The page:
April 7, 2020 | 11:00
Asus has switched to using a liquid metal thermal compound for its 2020 ROG gaming laptop range, in an unusual move for the laptop market.
More typically used by overclockers in desktop units, Asus reckons this is the first time that liquid metal thermal compound has been used in widespread use in a mainstream laptop. We can't think of another example either. With this move, Asus has needed to make a few tweaks to its production process given that this type of thermal compound is usually applied manually, so the firm has needed to adjust to mass production and application.
It's using Conductonaut from Thermal Grizzly with a plan to pair it up with the 10th Gen Intel Core processors we've all heard plenty about in recent times.
The benefits of liquid metal have been well known amongst overclockers thanks to their highly conductive alloys meaning they're great at transferring thermal energy between the processor die and the heatsink. Asus reckons switching to liquid metal has led to a 10-20C reduction in temperatures, depending on the CPU, which is certainly appealing to anyone who's tried to play a game on their gaming laptop while balancing it on their lap. Those things tend to get hot fast.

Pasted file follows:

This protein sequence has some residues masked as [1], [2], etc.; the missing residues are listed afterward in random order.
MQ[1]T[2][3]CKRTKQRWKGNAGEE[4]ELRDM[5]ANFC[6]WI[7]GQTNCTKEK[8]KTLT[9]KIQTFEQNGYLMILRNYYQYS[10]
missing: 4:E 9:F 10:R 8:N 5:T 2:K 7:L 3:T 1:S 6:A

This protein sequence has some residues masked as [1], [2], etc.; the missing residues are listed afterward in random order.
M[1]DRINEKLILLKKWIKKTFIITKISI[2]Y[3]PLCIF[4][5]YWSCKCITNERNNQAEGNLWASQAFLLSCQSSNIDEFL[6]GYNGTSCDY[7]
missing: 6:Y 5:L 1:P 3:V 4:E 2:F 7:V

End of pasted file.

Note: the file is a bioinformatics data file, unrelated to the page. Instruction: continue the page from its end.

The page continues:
Asus also believes that the change in liquid compound means that its processors will sustain higher clock speeds for longer, while also cutting down on fan noise. A cooler CPU should mean laptop fans won't have to hit the higher RPMs as often which is both convenient and great for longevity.
It seems Asus's research has found that Intel CPUs have the most to gain here, hence the use of the 10th Gen chips. In the explainer by the company, it points out that Intel CPUs have a restricted area around the die that's free of capacitors so we're guessing that's where the advantages are with application. The above video goes a bit more into depth about how it all came about, and the actual engineering process.
The new combination of Intel CPUs and liquid metal thermal compound will be available from Q2 so that's a few months away just yet, but it'll be interesting to see what a difference it actually makes during use. This could be a game changer for gaming laptops - pun not intended.
May 15 2020 | 11:00